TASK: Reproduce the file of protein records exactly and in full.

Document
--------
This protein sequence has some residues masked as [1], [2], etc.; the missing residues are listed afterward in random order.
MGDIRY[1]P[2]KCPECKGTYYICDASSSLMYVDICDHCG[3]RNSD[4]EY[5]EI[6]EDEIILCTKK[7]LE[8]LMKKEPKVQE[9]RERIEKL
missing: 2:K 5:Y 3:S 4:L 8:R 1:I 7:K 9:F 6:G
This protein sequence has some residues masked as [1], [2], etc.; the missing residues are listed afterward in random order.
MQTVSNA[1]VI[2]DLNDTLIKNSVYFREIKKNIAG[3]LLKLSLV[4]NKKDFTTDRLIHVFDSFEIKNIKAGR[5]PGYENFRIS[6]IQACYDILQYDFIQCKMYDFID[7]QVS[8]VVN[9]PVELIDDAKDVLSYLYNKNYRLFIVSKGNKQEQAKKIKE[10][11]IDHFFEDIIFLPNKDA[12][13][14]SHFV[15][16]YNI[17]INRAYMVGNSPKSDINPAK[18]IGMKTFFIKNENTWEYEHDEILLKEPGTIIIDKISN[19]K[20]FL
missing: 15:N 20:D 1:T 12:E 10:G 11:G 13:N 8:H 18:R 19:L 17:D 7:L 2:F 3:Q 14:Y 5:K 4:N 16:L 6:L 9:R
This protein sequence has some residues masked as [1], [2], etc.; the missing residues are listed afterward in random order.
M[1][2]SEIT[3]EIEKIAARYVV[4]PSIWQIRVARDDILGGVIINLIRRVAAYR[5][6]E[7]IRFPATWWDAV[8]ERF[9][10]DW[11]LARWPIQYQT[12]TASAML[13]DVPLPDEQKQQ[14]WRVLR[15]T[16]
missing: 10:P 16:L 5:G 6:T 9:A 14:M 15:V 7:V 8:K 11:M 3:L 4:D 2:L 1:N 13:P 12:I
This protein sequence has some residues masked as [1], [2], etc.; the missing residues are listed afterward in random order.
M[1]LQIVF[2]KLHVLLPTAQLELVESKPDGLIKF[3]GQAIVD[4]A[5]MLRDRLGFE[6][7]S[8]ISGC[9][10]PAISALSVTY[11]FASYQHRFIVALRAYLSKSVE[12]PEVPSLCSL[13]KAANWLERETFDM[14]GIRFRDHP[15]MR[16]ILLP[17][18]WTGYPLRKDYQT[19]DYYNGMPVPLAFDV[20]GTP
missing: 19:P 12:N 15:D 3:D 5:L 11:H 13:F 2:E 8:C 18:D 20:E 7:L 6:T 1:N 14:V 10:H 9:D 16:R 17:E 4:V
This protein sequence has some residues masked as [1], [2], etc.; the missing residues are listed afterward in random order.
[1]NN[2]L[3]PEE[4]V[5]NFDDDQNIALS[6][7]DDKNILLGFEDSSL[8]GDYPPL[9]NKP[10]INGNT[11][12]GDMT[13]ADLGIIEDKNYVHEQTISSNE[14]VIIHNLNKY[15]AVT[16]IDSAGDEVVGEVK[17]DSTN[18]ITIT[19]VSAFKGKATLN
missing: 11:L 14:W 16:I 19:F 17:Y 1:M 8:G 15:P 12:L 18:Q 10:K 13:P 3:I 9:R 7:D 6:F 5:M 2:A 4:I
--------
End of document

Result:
This protein sequence has some residues masked as [1], [2], etc.; the missing residues are listed afterward in random order.
MGDIRY[1]P[2]KCPECKGTYYICDASSSLMYVDICDHCG[3]RNSD[4]EY[5]EI[6]EDEIILCTKK[7]LE[8]LMKKEPKVQE[9]RERIEKL
missing: 2:K 5:Y 3:S 4:L 8:R 1:I 7:K 9:F 6:G
This protein sequence has some residues masked as [1], [2], etc.; the missing residues are listed afterward in random order.
MQTVSNA[1]VI[2]DLNDTLIKNSVYFREIKKNIAG[3]LLKLSLV[4]NKKDFTTDRLIHVFDSFEIKNIKAGR[5]PGYENFRIS[6]IQACYDILQYDFIQCKMYDFID[7]QVS[8]VVN[9]PVELIDDAKDVLSYLYNKNYRLFIVSKGNKQEQAKKIKE[10][11]IDHFFEDIIFLPNKDA[12][13][14]SHFV[15][16]YNI[17]INRAYMVGNSPKSDINPAK[18]IGMKTFFIKNENTWEYEHDEILLKEPGTIIIDKISN[19]K[20]FL
missing: 15:N 20:D 1:T 12:E 10:G 11:G 13:N 8:H 18:R 19:L 17:D 7:L 2:F 3:Q 14:Y 5:K 4:N 16:L 6:L 9:R
This protein sequence has some residues masked as [1], [2], etc.; the missing residues are listed afterward in random order.
M[1][2]SEIT[3]EIEKIAARYVV[4]PSIWQIRVARDDILGGVIINLIRRVAAYR[5][6]E[7]IRFPATWWDAV[8]ERF[9][10]DW[11]LARWPIQYQT[12]TASAML[13]DVPLPDEQKQQ[14]WRVLR[15]T[16]
missing: 10:P 16:L 5:G 6:T 9:A 14:M 15:V 7:V 8:K 11:M 3:L 4:D 2:L 1:N 13:P 12:I
This protein sequence has some residues masked as [1], [2], etc.; the missing residues are listed afterward in random order.
M[1]LQIVF[2]KLHVLLPTAQLELVESKPDGLIKF[3]GQAIVD[4]A[5]MLRDRLGFE[6][7]S[8]ISGC[9][10]PAISALSVTY[11]FASYQHRFIVALRAYLSKSVE[12]PEVPSLCSL[13]KAANWLERETFDM[14]GIRFRDHP[15]MR[16]ILLP[17][18]WTGYPLRKDYQT[19]DYYNGMPVPLAFDV[20]GTP
missing: 19:P 12:N 15:D 3:D 5:L 11:H 13:F 2:E 8:C 18:D 20:E 7:L 6:T 1:N 14:V 10:H 9:D 16:R 17:E 4:V
This protein sequence has some residues masked as [1], [2], etc.; the missing residues are listed afterward in random order.
[1]NN[2]L[3]PEE[4]V[5]NFDDDQNIALS[6][7]DDKNILLGFEDSSL[8]GDYPPL[9]NKP[10]INGNT[11][12]GDMT[13]ADLGIIEDKNYVHEQTISSNE[14]VIIHNLNKY[15]AVT[16]IDSAGDEVVGEVK[17]DSTN[18]ITIT[19]VSAFKGKATLN
missing: 11:L 14:W 16:I 19:F 17:Y 1:M 8:G 15:P 12:L 18:Q 10:K 13:P 3:I 9:R 7:D 6:F 5:M 2:A 4:I